• expressionism

    how to say

    Listen to Glenn’s poem, “How to Say,” set to music by Jeff Enns and sung by Jennifer Enns-Modolo, with Loren Shalanko at the piano:

    How to say
    (May 24, 2009)

    The way to say “I love you” to someone
    is to say “I love you” to that person
    This has come to my attention
    recently
    “I love you” means “I love you”
    and merits
    being said
    to the person
    for whom you feel that love

    Various gestures and clipped phrases
    do not
    actually
    say “I love you”

    As lovely as a home-cooked casserole
    or cheque for some needed money
    or gift certificate for an indulgence
    is
    and is loving, nurturing, caring

    It is not the same as saying
    “I love you”
    it is not

    “Love ya”’ or “You’re my girl”
    or “You’re the best wife, mother, daughter”
    or some Hallmark equivalent
    is
    nice and perhaps true

    But it is not the same as saying
    “I love you”

    Do not mistake a gesture for the
    declaration of love
    nor heavy sentiment for its
    clear articulation

    Do not misjudge the brevity
    of our existence
    in missing the opportunity to say
    “I love you”

    Nor misjudge the simplicity of the
    clear statement
    with empty blathering, over-repetition
    to meaninglessness

    Do not wait until your voice has dried
    and your sunken eyes
    mournfully cry “I love you”

    Do not wait until your deathbed
    or someone else’s

    Do not give expression to love
    in the heat of passion
    nor as an act of contrition

    Like any real gift, give expression
    freely, under no duress,
    with no sense of obligation
    or awkward burden

    Tell all those that you love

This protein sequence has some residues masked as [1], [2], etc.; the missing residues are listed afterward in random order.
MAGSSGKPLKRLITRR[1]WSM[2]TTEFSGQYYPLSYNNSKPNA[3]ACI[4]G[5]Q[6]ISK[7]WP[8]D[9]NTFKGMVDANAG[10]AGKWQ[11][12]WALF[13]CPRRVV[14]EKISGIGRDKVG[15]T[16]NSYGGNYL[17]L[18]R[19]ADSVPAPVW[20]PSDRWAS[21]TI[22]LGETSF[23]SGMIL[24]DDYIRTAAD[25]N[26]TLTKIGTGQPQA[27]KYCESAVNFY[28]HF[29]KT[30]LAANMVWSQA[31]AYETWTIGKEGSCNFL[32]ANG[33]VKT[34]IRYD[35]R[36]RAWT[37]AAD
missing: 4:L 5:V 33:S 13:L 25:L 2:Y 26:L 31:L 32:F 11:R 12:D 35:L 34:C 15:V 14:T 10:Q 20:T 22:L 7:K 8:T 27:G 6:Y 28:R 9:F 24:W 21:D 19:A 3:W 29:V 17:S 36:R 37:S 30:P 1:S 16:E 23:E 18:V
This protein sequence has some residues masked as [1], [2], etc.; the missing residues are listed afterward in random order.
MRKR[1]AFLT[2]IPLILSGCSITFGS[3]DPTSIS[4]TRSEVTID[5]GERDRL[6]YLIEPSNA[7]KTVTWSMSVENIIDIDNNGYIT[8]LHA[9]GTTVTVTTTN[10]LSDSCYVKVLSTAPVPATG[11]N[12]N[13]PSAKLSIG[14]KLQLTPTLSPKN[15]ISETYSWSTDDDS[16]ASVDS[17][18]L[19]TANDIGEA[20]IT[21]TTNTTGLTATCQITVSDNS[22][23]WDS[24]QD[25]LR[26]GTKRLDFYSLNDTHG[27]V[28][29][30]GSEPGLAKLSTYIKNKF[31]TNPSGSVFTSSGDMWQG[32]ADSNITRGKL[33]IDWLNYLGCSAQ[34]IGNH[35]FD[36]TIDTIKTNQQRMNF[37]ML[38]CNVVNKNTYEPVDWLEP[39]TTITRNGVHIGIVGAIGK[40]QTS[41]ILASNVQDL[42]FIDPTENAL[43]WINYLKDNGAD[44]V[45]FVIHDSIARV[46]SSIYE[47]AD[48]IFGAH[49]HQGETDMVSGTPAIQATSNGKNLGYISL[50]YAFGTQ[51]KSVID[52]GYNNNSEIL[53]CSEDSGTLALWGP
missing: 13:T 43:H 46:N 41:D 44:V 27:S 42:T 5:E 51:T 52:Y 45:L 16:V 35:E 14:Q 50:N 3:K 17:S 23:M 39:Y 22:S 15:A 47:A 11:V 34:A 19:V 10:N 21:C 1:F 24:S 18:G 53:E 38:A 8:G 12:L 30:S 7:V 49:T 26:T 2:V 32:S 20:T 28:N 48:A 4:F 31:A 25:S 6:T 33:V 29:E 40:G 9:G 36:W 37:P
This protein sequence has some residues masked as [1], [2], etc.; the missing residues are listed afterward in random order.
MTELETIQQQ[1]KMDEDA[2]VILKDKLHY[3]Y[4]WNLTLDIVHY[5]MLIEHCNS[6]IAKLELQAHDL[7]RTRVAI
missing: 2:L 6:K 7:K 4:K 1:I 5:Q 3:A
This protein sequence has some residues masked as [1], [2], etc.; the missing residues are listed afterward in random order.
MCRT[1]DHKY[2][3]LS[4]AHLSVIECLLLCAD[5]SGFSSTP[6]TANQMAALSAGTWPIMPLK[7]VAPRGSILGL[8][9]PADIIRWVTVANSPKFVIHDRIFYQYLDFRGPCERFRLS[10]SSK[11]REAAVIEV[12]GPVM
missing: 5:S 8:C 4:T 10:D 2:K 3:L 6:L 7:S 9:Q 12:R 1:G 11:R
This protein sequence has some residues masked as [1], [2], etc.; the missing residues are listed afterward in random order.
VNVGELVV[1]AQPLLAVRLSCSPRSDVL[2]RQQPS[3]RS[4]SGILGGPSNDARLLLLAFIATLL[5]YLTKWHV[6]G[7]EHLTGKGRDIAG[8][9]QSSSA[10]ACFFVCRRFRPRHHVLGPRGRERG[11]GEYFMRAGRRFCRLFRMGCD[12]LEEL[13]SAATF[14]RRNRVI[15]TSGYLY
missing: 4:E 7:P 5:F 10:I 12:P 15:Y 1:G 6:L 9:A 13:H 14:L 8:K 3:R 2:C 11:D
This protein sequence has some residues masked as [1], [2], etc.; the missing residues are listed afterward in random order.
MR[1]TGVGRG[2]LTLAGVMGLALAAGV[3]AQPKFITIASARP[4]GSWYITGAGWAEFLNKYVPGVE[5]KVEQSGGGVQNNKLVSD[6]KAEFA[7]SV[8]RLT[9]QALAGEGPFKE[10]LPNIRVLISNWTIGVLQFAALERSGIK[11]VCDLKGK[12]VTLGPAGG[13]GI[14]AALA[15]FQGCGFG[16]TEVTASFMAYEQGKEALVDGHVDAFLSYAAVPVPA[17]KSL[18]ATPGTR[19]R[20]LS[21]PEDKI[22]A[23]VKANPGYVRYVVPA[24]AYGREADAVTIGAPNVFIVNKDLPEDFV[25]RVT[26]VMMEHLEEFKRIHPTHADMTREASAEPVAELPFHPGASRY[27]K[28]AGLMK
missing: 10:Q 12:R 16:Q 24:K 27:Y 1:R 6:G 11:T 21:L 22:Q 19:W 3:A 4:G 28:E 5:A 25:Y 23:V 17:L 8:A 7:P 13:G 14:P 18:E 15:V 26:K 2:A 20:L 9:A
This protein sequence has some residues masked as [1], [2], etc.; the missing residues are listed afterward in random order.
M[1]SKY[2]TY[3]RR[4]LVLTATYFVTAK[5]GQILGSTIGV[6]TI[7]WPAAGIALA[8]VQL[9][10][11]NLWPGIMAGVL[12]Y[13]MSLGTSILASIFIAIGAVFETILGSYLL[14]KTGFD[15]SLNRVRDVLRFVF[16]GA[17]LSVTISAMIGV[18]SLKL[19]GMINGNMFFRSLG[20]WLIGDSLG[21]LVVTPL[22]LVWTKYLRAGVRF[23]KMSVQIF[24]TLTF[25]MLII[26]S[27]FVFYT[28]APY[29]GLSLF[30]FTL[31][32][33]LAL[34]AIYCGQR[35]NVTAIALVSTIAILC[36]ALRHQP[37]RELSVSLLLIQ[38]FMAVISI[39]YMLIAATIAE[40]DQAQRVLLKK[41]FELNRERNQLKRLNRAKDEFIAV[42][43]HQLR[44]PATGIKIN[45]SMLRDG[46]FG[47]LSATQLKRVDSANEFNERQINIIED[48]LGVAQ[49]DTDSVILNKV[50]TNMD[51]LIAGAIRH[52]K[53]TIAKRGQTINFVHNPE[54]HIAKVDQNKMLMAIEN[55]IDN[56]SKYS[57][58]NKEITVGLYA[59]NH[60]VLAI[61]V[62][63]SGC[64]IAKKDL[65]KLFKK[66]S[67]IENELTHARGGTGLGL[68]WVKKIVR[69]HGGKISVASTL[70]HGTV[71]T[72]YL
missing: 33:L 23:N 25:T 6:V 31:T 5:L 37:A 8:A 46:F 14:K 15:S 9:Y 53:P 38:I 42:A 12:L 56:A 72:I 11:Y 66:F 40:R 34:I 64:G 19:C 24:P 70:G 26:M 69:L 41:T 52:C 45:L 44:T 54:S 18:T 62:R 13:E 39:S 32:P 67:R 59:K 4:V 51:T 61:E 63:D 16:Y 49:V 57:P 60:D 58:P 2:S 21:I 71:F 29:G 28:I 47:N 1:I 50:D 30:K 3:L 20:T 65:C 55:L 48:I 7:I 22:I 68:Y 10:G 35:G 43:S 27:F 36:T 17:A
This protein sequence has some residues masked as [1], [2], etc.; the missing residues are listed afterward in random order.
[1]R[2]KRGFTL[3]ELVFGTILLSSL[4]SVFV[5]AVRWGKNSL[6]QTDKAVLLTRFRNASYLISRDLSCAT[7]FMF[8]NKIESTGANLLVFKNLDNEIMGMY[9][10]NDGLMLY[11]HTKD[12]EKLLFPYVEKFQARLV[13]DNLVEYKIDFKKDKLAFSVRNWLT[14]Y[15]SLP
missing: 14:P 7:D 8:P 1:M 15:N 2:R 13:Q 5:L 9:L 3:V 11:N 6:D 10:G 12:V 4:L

that you love them
    not just your spouse, your lover,
    your beloved

    Tell them now or certainly soon

    Say to each person that you truly love,
    where your mutual love
    is a bond beyond
    the nature of an ordinary relationship,

    “I love you”

    For the only way to do this
    I know
    The only way to say “I love you” to someone
    is to say “I love you”


  • expressionism

    assembling a poetry book

    Some words are not for poetry – III
    (
    September 19, 2009)

    Onomatopoetically sung song
    spun beauty as gossamer thread glistening
    I slide down dew-laced air always listening
    to words tinged with heaven’s grace, but strung strong

    Love does come to me, spinning and bathing
    clothing and cradling my soul in its care
    Beauty arises with silk gauze my wear
    dressing, caressing, nudged gently wading

    Into deep pondering life-weaving in awe
    of wonder, surrender to beauty’s great
    latticework frame, which cloaks and sustains us
    translucent, hushed humbly, naked and raw
    Into this beauty we spin without weight
    hosanna-hymn laced with wild gentleness

    [from I am Keats as you are by Glenn Peirson]